Ghana Journals

Ghana - Accra and Kumasi - A Journey Back

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An August 1998 trip to Ghana by binta

Quote: Accra is a bustling city full of history, sculpted wooden art and artists, lots of food and lots of young and old entrepreuneurs. Everyone is selling something on the streets from handkerchiefs to packaged snacks to cold drinks, to prepared food to trinkets to household necessaties. A densely settled city, there are pedestrians, cars, buses, mini-vans and motercycles everywhere. The sounds and sensibilities of Accra are memorized until the next trip.

Ghana - Accra and Kumasi - A Journey Back

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Overview

Quote:
The most educational site was the Kwame Nkrumah memorial, where an extremely informative guided tour is free and the crypt is somberly impressive along with the omni-present Black Star Arch. The Arts Center and Craft market is worth several trips. Quick Tips: The bargain transportation inside Accra is the private taxi. Several years ago, just about every trip could be negotiated down to 3,000 cedi or roughly .50 USD.Best Way To Get Around: Outside of Accra, a taxi will negotiate and take one to places such as Cape Coast and Elmina. In 1998, the cost was 60,000 cedi for the return trip with three travelers at night. The public transportation or bus cost was 7,000 cedi each for the t...Read More

Windward Passage Resort

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Hotel | "Labadi Beach Hotel"

Quote:
Expensive, but worth it, in a nutshell. The rooms were nicely decorated, with good bathrooms and great showers. The hotel sits on a prime piece of beach, better for relaxing and watching the active water and tides than for swimming. At night the power and might of the water opens an excellent meditative environment for water lovers. The hotels grounds are immaculate, with landscaped gardens.

I usually look for much less expensive lodging. This was an excellent alternative, with a great staff.

Member Rating 4 out of 5 on April 7, 2001

Windward Passage Resort
418 ESTERO BLVD
Fort Myers, Florida 33941
941463-1194

Panafest Cultural Festival

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Attraction

Quote:
Panafest is a PanAfrican inspired festival which focuses on the philosophies and implementation efforts and educational exchange of a united Africa. One of the highlights is a visit to the slaveholding castles in Cape Coast and Elmina, where African-Americans connect with the roots of the past, captured persons sold into enslavment, the Transoceanic slave trade and the legacy of European colonialism. The castles were homes to Dutch and English officials during the occupation and colonialization of Ghana. It is a moving ritual to watch and experience tourists touch the walls and take their shoes off to walk the walk of the enslaved in small cavern-like rooms where they were held until the ships app...Read More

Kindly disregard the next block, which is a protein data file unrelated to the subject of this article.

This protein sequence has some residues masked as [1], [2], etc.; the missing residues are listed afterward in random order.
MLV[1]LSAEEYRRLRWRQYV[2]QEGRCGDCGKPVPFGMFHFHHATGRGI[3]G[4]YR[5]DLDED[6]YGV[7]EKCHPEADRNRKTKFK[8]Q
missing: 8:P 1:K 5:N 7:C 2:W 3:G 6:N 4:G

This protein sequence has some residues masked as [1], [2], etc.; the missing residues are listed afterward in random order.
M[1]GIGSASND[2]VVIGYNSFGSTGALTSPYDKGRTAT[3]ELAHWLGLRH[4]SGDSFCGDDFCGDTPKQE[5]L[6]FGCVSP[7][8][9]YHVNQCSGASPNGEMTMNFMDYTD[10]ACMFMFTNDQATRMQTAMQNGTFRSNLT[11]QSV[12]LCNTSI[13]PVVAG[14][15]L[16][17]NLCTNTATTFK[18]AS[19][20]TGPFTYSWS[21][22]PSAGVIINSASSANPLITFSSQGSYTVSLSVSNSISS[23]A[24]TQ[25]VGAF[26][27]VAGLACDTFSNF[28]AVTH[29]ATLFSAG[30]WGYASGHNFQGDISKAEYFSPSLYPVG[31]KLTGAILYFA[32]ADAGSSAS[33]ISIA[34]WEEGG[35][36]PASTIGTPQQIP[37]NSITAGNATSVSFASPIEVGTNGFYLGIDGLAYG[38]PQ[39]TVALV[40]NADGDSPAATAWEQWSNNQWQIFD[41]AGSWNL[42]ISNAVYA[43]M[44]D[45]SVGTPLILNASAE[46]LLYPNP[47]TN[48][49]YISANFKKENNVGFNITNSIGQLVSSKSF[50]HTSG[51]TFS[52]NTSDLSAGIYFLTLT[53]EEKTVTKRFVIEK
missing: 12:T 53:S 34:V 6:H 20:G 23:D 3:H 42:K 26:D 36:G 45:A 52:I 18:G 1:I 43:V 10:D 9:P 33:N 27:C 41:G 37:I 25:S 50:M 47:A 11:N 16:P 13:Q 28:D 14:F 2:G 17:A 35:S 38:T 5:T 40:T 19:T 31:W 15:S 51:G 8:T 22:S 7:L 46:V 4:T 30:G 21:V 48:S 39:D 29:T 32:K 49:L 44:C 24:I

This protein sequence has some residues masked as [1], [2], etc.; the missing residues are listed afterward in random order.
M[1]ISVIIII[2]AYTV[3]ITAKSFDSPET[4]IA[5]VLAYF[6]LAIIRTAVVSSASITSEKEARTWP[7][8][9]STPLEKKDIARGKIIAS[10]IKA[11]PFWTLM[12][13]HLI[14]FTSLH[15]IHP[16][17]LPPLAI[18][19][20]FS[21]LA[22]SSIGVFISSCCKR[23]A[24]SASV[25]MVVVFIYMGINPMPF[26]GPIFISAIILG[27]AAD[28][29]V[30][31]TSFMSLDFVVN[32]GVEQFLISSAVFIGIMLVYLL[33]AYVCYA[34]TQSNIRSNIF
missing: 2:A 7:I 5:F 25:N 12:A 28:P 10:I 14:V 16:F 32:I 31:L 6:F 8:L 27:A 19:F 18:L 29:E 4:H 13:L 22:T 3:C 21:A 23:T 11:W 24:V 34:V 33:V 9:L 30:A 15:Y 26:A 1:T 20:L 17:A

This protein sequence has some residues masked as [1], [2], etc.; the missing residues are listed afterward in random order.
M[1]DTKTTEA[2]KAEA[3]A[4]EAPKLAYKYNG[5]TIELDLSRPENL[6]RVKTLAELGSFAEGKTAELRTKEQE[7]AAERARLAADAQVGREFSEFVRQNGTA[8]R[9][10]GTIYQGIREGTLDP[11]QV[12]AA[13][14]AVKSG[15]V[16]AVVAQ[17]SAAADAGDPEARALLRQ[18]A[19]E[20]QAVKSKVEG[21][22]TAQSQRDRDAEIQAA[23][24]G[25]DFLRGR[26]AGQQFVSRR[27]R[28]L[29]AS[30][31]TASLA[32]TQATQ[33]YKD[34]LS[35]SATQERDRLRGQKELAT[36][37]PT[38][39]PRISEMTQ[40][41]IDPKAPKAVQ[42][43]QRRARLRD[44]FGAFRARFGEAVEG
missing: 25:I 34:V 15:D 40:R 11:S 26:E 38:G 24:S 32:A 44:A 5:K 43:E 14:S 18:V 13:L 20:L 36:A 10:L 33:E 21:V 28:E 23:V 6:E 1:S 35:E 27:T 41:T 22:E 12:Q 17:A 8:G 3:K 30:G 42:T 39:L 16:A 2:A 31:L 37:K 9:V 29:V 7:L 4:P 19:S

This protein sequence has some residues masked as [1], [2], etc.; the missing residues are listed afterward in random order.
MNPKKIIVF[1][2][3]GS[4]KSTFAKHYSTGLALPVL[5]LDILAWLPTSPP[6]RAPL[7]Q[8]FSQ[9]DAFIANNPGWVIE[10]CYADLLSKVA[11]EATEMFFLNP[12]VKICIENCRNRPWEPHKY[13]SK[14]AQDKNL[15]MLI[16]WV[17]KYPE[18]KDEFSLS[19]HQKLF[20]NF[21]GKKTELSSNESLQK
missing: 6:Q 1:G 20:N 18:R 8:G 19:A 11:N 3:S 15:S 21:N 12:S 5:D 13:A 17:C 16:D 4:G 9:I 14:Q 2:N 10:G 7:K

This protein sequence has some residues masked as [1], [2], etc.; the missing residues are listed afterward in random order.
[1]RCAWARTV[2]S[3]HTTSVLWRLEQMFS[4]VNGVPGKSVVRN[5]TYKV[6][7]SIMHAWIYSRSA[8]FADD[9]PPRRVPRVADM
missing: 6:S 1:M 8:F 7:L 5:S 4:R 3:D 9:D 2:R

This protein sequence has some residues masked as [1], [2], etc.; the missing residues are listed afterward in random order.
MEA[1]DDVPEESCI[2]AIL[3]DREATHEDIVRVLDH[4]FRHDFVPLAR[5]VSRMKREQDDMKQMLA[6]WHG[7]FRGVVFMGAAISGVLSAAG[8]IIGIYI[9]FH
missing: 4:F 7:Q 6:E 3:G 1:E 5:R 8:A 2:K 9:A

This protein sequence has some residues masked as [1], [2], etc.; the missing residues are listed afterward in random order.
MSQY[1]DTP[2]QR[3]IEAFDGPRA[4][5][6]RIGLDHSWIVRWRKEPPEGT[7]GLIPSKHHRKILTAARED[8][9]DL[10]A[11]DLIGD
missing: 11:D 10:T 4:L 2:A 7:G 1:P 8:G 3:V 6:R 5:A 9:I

Member Rating 4 out of 5 on April 7, 2001

Kumasi

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Attraction

Quote:
Kumasi is a dusty, laid-back city with Ashanti pride visible in the walk of the residents.

Wooden masks and statues are slightly better priced in Kumasi, thought one really needs to have excellent guidance when shopping for antique woods. The contemporary workmanship is generally excellent, and it is a matter of taste for the shopper.

The Kente cloth 'capital' of Ghana is about 40 miles from Kumasi and a wide selection of this gorgeous cloth is available, including custom weaves.

The Palace of Ashantehene is located in Kumasi, a rather somber place where Ashanti ceremonial artifacts are enshrined.

Member Rating 4 out of 5 on April 7, 2001

Quote:
Sitting on wonderful acreage with natural trees and foliage, this wonderful compound was the home Dubois retreated to, escaping racism in his native U.S. An advisor to Nkrumah and a leading PanAfricanist, his library and home furnishings are intact. He is buried on the peaceful and beautiful land which is well kept. Guided tours are required to view the house, which provides a view of the life and philosophy of this great American.

Member Rating 4 out of 5 on April 7, 2001

Eating

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Story/Tip

Quote:
In Accra, we were guided by locals, who would point to a place and say, go there. Not realizing one day, we'd want to journal this, we never took note of the names. But the food was top notch. Fish was pan fried or grilled, chicken was stewed in groundnut (peanut) sauce, palm soup was to die for, yams and rice were staples and Ghanian beer was not bad, particularly, since it was not always frosty cold. Pan-fried plantain was a favorite for desert. The food was always plentiful. Eating from the street stalls is common amongst the locals, many carrying bundles, who manage to eat so elegantly, as if sitting down for dinner.